|Molar mass||284.624 g/mol|
|Appearance||Grey, Pale Brown, or White Crystalline solid|
|Melting point||160 °C (320 °F; 433 K)|
|Boiling point||356.6 °C (673.9 °F; 629.8 K)|
|Solubility||soluble in ethanol, ammonia|
|Detonation velocity||4250 m/s|
|Main hazards||Highly Toxic, Shock Sensitive Explosive|
|170 °C (338 °F; 443 K)|
Except where noted otherwise, data is given for materials in their standard state (at 25 °C (77 °F), 100 kPa)
|what is: / ?)(|
Mercury(II) fulminate, or Hg(CNO)2, is a primary explosive. It is highly sensitive to friction and shock and is mainly used as a trigger for other explosives in percussion caps and blasting caps. Mercury(II) cyanate, though its formula is identical, has a different atomic arrangement; the cyanate and fulminate anions are isomers.
First used as a priming composition in small copper caps after the 1830s, mercury fulminate quickly replaced flints as a means to ignite black powder charges in muzzle-loading firearms. Later, during the late 19th century and most of the 20th century, mercury fulminate or potassium chlorate became widely used in primers for self-contained rifle and pistol ammunition. Mercury fulminate has the distinct advantage over potassium chlorate of being non-corrosive, but it is known to weaken with time. Today, mercury fulminate has been replaced in primers by more efficient chemical substances. These are non-corrosive, less toxic and more stable over time; they include lead azide, lead styphnate and tetrazene derivatives. In addition, none of these compounds replacing Hg(II) fulminate requires mercury for manufacture, supplies of which can be unreliable in wartime.
Mercury(II) fulminate is prepared by dissolving mercury in nitric acid and adding ethanol to the solution. It was first prepared by Edward Charles Howard in 1800. The crystal structure of this compound was only determined in 2007.
Silver fulminate can be prepared in a similar way, but this salt is even more unstable than mercury fulminate; it can even explode under water and is impossible to accumulate in large amounts because it detonates under its own weight.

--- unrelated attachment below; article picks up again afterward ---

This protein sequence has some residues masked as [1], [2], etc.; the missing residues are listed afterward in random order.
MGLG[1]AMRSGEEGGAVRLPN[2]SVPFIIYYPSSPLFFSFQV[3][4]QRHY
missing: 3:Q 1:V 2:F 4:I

The thermal decomposition of mercury(II) fulminate can begin at temperatures as low as 100 °C, though it proceeds at a much higher rate with increasing temperature.
- 4 Hg(CNO)2 → 2 CO2 + N2 + HgO + 3 Hg(OCN)CN
- Hg(CNO)2 → 2 CO + N2 + Hg
- Hg(CNO)2 → :Hg(OCN)2 (cyanate or / and isocyanate)
- 2 Hg(CNO)2 → 2 CO2 + N2 + Hg + Hg(CN)2 (Mercury(II) cyanide)
In popular culture
- In the movie Mister Roberts (1955), Jack Lemmon's character Ensign Pulver uses fulminate of mercury to create a very large "firecracker".
- In the movie The Guns of Navarone (1961), David Niven's character Corporal Miller, suspecting sabotage, crushes and throws his "time pencils" consisting of "fulminate of mercury", "enough to blow off my hand. And very unstable, very delicate", to demonstrate that a traitor is in their midst.
- In the 2010 film The American, George Clooney's character uses fulminate of mercury to make explosive bullets for a fellow assassin.
- On AMC's Breaking Bad, in Season 1, Episode 6 "Crazy Handful of Nothin", Walter White enters Tuco Salamanca's hangout with a bag of fulminated mercury which he passes off as methamphetamine. When Tuco assumes that it is methamphetamine, Walt throws a piece to the ground, causing an explosion which damages the hangout. He then wields the bag as a weapon. The effect was examined in an episode of MythBusters on 12 August 2013.
- In Burn Notice's season 4, episode 13 "Eyes Open" Michael Westen uses decoy mercury fulminate in order to distract a bomb man while Sam Axe searches his house.
- In the eighth episode of the anime Code Geass, the Japanese Liberation Front uses a mercury (II) fulminate cannon as an anti-Knightmare long range weapon.
- In Law & Order's season 7, episode 6 "Double Blind" the killer uses bullets tipped with fulminated mercury to kill a former school janitor.
- Edward Howard (1800). "On a New Fulminating Mercury". Philosophical Transactions of the Royal Society of London 90 (1): 204–238. doi:10.1098/rstl.1800.0012.
- W. Beck, J. Evers, M. Göbel, G. Oehlinger and T. M. Klapötke (2007). "The Crystal and Molecular Structure of Mercury Fulminate (Knallquecksilber)". Zeitschrift für anorganische und allgemeine Chemie 633 (9): 1417–1422. doi:10.1002/zaac.200700176.
- W. E. Garner & H. R. Hailes (1933). "Thermal decomposition and detonation of mercury fulminate". Proceedings of the Royal Society of London 139 (1–3): 1–40. Bibcode:1933CP....334..128S. doi:10.1098/rspa.1933.0040. Retrieved 2013-03-11.
|Wikimedia Commons has media related to Mercury(II) fulminate.|
- National Pollutant Inventory - Mercury and compounds Fact Sheet
- "300 years after discovery, structure of mercury fulminate finally determined". physorg.com. 24 August 2007.